Smoothie Veggies: Vancouver-grown greens to make healthy eating easier

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Courtesy Smoothie Veggies

Healthy habits can be hard to embrace, especially when it comes to eating. Convenience and cost are handy excuses a lot of us rely on when we end up grabbing some greasy grub to go instead of a healthier option.

A pair of enterprising UBC grads, athletes, and burgeoning green thumbs were once those guys, too.

Deciding they wanted to make getting their daily dose of veggies as easy as possible, Michael Steele and Tonner Jackson started drinking smoothies, and blending up their leafy greens and more. Realizing others might share their plight, the duo have launched a business called Smoothie Veggies, that takes locally-grown organic produce and portions it into single-serving packets that go from your freezer to blender in seconds flat.

Jackson (left) and Steele joined forces to launch Smoothie Veggies in 2015 (Photo courtesy Smoothie Veggies)

Jackson (left) and Steele joined forces to launch Smoothie Veggies in 2015 (Photo courtesy Smoothie Veggies)

Fresh veggies come with a shelf life, so consumers who aren’t feeding more than a mouth or two a day can find it hard to buy in bulk, or make it to the farmers’ market or grocery store multiple times per week. With so many Canadians not getting their daily intake of veggies, Jackson and Steele knew they weren’t alone in their struggle. Both were turning to their smoothies to fuel their active lives, acting as a boost or even meal sub between classes, games, and practices.

Particularly if you aren’t a fan of piling the veggies onto your dinner plate or ordering salads, Steele and Jackson agree that smoothies were the best way for them to mainline all the nutrients that veggies pack.

To get Smoothies Veggies going, they researched which veggies would be accessible year-round in the local growing climate, as well as which ones would blend well, taste-wise, with common favourite smoothie ingredients. The result is a base 600-gram Smoothie Veggies packet containing enough kale, swiss chard, and mint to equal three and a half servings of vegetables.

Initially they turned to their backyard to literally grow their business. They planted their first crops earlier this year, and soon began to reap the rewards of tapping into green thumbs. Knowing that they couldn’t sustain a client base from behind their home, they headed back to UBC to team up with the Farm crew, who have pledged to keep them in their three core crops.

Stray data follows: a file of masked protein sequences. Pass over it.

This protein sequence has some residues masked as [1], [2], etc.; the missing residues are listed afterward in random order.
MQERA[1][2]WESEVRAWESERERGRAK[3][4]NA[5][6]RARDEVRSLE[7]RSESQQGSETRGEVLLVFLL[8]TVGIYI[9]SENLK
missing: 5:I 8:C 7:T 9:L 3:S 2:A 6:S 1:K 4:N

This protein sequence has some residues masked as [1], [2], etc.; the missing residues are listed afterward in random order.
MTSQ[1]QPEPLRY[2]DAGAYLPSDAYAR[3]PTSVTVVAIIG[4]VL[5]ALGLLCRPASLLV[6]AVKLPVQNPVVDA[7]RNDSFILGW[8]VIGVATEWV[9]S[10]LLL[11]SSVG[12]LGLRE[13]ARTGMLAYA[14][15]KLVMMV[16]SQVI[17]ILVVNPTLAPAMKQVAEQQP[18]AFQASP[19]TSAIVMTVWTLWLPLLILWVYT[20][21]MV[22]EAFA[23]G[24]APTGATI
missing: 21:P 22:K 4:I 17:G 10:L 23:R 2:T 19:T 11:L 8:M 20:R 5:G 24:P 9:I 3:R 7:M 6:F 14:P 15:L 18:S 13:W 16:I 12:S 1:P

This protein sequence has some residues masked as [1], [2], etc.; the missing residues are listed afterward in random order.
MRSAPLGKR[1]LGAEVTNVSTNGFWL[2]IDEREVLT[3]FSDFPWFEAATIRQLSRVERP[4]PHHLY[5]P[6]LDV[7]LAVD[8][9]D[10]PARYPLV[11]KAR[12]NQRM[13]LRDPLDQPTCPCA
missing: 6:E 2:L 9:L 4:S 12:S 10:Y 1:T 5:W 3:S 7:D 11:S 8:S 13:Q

Still, Steele says he’s developed a “sense of personal ownership” when it comes to his new-found ability to grow and eat his own fresh food. The business partners both say that there has been an added “emotional resonance” to the process of whirring up daily smoothies using their own fresh veggies–and, yes, the guys both drink a smoothie every day.

When it comes to their favourite smoothies, Jackson says he’s partial to the Roald Dahl, which is peach-based, and Steele loves the Diesel Monster, which is made with peanut butter, chocolate protein, milk, banana, and, of course, a packet of Smoothie Veggies. There’s a recipes section on their site, to help with smoothie ingredient inspiration, too.

Jackson and Steele hope that they can tap into a market of like-minded consumers who are keen to eat more veggies, if it could be faster and easier. They bundle the Smoothie Veggies packets into sustainable packaging for the week-long kits, and deliver the boxes right to the customer’s doorstep each Sunday (right now their core delivery area is UBC, the West End, Downtown, and into East Vancouver).

As the business grows, the guys hope to not only expand their delivery area, but also expand their subscription offerings, as well as branch out to add different veggie combos.

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Lindsay William-Ross Lindsay is a Senior Editor at Vancity Buzz, and currently runs the site's Food section. A fourth generation Vancouverite, she spent the last two decades in Los Angeles, where she was EIC of the city's top blog, earned her MA, attended culinary school, and was an English professor (among other things). Lindsay's first published piece was December 1980 in The Province; it was her letter to Santa. E-mail: lindsay@vancitybuzz.com
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